Both Austrian Line Infantry units have become weakened, with the one of the extreme right close to routing. The French have a Line Infantry unit Weakened too. In the Rally phase both the Brigadier General and the C-in-C attached themselves to the Weakened unit and managed to rally two hits off. The Austrians tried with the Regular Line Infantry and only managed one hit off, leaving them still Weakened.

The Austrian Left wing has had the better of the firefight, with a French Line Infantry unit Weakened. In the Rally phase the French Brigadier General attached himself and was unable to rally off any hits on the Weakend unit.

The French Cavalry have taken a hit from the Austrian Light Infantry who once again use the extra range afforded by their rifles to great effect.

Again the French won the Initiative roll and made a few small moves here and there, but did manage passage of units on the right wing to replace the Weakened unit in the front line with a fresh one.

For the Austrians, their right wing pulled back slightly due to being under pressure of routing, whilst their left wing pushed forward. The Cavalry charged the Austrian cavalry who failed to counter-charge, but a small mercy was the fact that the Austrian Light Infantry failed to hit them with supporting fire.

The result of the cavalry charge. The French lost badly, taking 6 hits in total and retreated back, but the Austrian Cavalry failed to pursue! A fortunate die roll allowed them to rally off tow hits (6 rolled). Things are not looking good for the French Cavalry. 

The French right wing continued to come off worse with the Austrians and the Brigadier General once again failed to rally off any hits from the Weakened unit.

A whiff of grapeshot was enough to finish the Austrian Inferior Line Infantry, who routed off the table. The French certainly have the upper hand on their Right Wing, but who would break first, given that both sides had a Wing under pressure?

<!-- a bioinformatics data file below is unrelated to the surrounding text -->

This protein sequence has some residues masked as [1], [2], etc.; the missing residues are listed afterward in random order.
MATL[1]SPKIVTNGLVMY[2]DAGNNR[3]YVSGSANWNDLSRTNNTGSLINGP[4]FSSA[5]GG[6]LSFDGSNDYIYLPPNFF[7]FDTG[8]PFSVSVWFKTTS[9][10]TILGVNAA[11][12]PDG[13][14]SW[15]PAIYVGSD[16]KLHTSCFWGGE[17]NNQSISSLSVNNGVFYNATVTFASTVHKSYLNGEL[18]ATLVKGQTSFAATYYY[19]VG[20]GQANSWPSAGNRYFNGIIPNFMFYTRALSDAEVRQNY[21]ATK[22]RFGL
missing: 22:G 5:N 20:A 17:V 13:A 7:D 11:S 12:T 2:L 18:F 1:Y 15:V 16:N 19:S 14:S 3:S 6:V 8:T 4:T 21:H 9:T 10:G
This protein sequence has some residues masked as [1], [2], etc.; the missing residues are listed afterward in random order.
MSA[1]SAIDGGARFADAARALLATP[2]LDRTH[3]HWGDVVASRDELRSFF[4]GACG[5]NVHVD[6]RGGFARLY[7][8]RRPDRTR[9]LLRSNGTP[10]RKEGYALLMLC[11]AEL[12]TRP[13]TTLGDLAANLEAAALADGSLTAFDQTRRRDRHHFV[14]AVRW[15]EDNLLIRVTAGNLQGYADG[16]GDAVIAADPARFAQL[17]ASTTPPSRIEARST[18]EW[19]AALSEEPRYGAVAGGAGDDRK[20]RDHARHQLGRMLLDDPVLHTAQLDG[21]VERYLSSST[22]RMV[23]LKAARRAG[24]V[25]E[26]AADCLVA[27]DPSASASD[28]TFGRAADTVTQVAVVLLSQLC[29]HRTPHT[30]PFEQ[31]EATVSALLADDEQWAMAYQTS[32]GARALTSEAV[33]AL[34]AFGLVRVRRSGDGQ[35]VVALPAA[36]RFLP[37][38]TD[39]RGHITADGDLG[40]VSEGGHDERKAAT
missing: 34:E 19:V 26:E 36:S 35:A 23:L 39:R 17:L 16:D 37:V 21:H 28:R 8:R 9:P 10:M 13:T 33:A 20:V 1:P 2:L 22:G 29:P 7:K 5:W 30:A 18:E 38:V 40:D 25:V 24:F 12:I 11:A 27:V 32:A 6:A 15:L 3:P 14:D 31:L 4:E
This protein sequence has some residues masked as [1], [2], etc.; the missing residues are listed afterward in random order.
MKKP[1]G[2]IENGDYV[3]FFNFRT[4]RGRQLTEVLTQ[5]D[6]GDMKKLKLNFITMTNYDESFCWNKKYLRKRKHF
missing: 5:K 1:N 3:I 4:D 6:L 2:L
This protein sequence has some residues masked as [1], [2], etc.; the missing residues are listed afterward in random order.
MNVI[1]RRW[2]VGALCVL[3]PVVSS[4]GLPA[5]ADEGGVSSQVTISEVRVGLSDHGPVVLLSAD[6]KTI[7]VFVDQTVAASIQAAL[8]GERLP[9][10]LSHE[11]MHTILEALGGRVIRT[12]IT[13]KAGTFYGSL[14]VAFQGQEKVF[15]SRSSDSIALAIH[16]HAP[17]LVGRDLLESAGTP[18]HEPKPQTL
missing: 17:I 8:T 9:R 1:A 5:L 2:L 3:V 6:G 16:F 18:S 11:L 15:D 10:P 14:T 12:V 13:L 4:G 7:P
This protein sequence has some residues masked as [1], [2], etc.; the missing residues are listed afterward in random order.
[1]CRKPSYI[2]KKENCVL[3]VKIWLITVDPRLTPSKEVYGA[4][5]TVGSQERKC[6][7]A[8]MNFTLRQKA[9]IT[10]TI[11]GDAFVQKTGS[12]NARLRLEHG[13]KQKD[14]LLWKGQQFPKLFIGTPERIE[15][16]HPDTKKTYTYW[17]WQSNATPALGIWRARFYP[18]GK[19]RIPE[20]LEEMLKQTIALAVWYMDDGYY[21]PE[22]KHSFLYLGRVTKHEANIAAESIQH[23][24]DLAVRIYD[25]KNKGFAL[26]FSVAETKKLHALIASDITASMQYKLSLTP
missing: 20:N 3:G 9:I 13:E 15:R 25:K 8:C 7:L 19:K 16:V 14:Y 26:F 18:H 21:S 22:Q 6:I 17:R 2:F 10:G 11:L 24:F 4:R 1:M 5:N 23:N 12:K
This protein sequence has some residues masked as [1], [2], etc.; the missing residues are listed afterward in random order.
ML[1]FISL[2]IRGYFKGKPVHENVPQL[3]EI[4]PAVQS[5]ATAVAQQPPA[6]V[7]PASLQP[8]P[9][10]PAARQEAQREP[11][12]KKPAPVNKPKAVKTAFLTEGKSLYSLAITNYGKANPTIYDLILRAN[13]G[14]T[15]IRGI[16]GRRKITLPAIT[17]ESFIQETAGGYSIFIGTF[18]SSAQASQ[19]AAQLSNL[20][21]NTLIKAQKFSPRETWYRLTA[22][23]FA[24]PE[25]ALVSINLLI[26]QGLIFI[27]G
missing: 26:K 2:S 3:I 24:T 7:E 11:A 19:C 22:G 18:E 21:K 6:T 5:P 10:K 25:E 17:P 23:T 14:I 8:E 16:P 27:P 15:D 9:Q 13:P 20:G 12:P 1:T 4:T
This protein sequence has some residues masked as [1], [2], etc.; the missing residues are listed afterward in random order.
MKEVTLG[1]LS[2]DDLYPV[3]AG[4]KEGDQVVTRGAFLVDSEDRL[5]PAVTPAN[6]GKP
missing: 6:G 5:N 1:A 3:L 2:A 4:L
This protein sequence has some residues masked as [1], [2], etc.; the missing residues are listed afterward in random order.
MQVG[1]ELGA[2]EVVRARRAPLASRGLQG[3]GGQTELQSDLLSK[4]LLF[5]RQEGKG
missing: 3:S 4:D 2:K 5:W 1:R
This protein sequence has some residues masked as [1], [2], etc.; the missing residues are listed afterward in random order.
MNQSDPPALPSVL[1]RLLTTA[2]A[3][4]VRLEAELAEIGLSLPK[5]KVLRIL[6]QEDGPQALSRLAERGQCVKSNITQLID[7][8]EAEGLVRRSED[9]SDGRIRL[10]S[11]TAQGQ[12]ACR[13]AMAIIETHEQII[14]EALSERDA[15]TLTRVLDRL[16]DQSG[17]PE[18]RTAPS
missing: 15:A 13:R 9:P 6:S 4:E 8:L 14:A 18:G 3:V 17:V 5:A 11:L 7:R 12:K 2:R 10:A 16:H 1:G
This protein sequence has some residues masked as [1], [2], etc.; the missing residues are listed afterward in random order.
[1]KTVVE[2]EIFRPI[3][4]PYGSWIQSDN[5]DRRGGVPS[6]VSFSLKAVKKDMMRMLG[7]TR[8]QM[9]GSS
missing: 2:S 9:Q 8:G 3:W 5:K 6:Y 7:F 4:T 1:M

For once the Austrians won the Initiative and chose to move first, with their right Wing retreating, their Left Wing managing passage of units and the Cavalry charging. The French could do little on their Right Wing other than stand and take the fire, whilst over on their Left Wing, they moved forward to keep contact with the Austrian Right Wing. They did move their Inferior Line Infantry into a position to form a reserve in case their cavalry broke, as seemed likely.

The French Cavalry are destroyed, but the Austrians are Weakened in the process. (In fact I got this wrong and the French should have rolled to retreat, taking one hit and then see if the Austrians pursued).

Disaster for the French, as their Right Wing sees a Line Infantry unit rout, weakening and already Weakened unit in the process!

Fire from the French Light Infantry sees the demise of the Austrian Right Wing Line infantry, leaving a huge gap for the French to exploit.

The French won the initiative and chose to move first. Their Left Wing moved as best they could to support their Right, with the Reserve moving forward given that the Austrian Cavalry threatened their LoC. On their Right Wing, the remaining Line infantry unit formed square to try and protect themselves from the cavalry, but naturally putting themselves at risk from musket, rifle and artillery fire. The Austrians had little to move, other than realign their Cavalry and move the Light Infantry forward to shoot at the square.

The Austrian Cavalry poised to exploit and opportunities if French Infantry retreat.

The French Line Infantry in square unsurprisingly break, but the supporting Horse Artillery nearly routs the Austrian Line, who are severely Weakened.

The French Left Wing move forward but are unable to assist their Right Wing to any meaningful extent.

The French Inferior Line form the reserve to protect the LoC.

End of the Game
With both sides bloodied and beaten, I called the game a draw, but the Austrians had the slight edge given that they still had their cavalry in play.

Post Game Thoughts